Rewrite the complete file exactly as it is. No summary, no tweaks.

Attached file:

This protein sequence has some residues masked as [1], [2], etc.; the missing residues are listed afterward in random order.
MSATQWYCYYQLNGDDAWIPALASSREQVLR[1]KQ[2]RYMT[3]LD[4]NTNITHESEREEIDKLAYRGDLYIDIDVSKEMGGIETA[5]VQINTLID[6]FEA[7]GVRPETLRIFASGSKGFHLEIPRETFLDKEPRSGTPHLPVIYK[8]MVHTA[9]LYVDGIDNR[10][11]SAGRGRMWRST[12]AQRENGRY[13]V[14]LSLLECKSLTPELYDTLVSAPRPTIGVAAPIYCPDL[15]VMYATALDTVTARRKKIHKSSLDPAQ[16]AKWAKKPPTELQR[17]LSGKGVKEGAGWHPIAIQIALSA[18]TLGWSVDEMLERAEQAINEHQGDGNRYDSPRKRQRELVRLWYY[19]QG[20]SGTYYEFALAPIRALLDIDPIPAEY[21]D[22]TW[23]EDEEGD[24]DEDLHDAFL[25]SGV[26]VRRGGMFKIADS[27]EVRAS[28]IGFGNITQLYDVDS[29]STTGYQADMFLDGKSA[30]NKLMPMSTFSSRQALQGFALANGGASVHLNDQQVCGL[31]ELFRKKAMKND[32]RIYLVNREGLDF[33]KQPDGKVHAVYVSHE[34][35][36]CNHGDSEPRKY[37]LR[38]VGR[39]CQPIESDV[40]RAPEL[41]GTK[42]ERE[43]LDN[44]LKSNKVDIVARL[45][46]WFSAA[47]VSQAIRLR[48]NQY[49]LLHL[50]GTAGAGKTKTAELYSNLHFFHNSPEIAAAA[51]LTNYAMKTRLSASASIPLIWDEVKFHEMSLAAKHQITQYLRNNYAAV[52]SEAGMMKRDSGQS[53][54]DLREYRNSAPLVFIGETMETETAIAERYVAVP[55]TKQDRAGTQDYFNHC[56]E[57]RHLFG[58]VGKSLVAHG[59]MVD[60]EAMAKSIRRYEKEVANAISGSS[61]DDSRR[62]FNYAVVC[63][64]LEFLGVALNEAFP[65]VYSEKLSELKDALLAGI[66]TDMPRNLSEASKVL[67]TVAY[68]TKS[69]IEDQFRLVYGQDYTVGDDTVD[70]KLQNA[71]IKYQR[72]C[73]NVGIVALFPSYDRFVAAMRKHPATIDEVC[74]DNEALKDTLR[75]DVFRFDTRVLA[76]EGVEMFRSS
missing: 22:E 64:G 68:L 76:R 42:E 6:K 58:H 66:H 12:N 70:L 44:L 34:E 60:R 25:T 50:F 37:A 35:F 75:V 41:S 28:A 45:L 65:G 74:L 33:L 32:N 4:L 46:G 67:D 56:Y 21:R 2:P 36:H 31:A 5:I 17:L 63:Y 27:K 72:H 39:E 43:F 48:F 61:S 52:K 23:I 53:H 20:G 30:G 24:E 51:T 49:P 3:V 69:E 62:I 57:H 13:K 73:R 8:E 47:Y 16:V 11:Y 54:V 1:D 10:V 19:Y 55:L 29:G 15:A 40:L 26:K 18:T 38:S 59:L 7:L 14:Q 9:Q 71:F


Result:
This protein sequence has some residues masked as [1], [2], etc.; the missing residues are listed afterward in random order.
MSATQWYCYYQLNGDDAWIPALASSREQVLR[1]KQ[2]RYMT[3]LD[4]NTNITHESEREEIDKLAYRGDLYIDIDVSKEMGGIETA[5]VQINTLID[6]FEA[7]GVRPETLRIFASGSKGFHLEIPRETFLDKEPRSGTPHLPVIYK[8]MVHTA[9]LYVDGIDNR[10][11]SAGRGRMWRST[12]AQRENGRY[13]V[14]LSLLECKSLTPELYDTLVSAPRPTIGVAAPIYCPDL[15]VMYATALDTVTARRKKIHKSSLDPAQ[16]AKWAKKPPTELQR[17]LSGKGVKEGAGWHPIAIQIALSA[18]TLGWSVDEMLERAEQAINEHQGDGNRYDSPRKRQRELVRLWYY[19]QG[20]SGTYYEFALAPIRALLDIDPIPAEY[21]D[22]TW[23]EDEEGD[24]DEDLHDAFL[25]SGV[26]VRRGGMFKIADS[27]EVRAS[28]IGFGNITQLYDVDS[29]STTGYQADMFLDGKSA[30]NKLMPMSTFSSRQALQGFALANGGASVHLNDQQVCGL[31]ELFRKKAMKND[32]RIYLVNREGLDF[33]KQPDGKVHAVYVSHE[34][35][36]CNHGDSEPRKY[37]LR[38]VGR[39]CQPIESDV[40]RAPEL[41]GTK[42]ERE[43]LDN[44]LKSNKVDIVARL[45][46]WFSAA[47]VSQAIRLR[48]NQY[49]LLHL[50]GTAGAGKTKTAELYSNLHFFHNSPEIAAAA[51]LTNYAMKTRLSASASIPLIWDEVKFHEMSLAAKHQITQYLRNNYAAV[52]SEAGMMKRDSGQS[53][54]DLREYRNSAPLVFIGETMETETAIAERYVAVP[55]TKQDRAGTQDYFNHC[56]E[57]RHLFG[58]VGKSLVAHG[59]MVD[60]EAMAKSIRRYEKEVANAISGSS[61]DDSRR[62]FNYAVVC[63][64]LEFLGVALNEAFP[65]VYSEKLSELKDALLAGI[66]TDMPRNLSEASKVL[67]TVAY[68]TKS[69]IEDQFRLVYGQDYTVGDDTVD[70]KLQNA[71]IKYQR[72]C[73]NVGIVALFPSYDRFVAAMRKHPATIDEVC[74]DNEALKDTLR[75]DVFRFDTRVLA[76]EGVEMFRSS
missing: 22:E 64:G 68:L 76:R 42:E 6:K 58:H 66:H 12:N 70:L 44:L 34:E 60:R 25:T 50:F 37:A 35:F 75:V 41:S 28:A 45:L 65:G 74:L 33:L 32:N 4:L 46:G 67:D 56:Y 21:R 2:P 36:H 31:A 5:I 17:L 63:Y 27:K 72:H 39:E 43:F 48:F 61:S 52:K 23:I 53:H 20:G 30:G 24:E 51:T 49:P 3:V 69:E 62:I 57:H 13:K 73:R 8:E 47:Y 16:V 11:Y 54:V 1:D 10:V 19:Y 55:L 29:G 15:A 40:L 26:K 18:T 38:S 59:L 7:L 14:Q 9:Q 71:F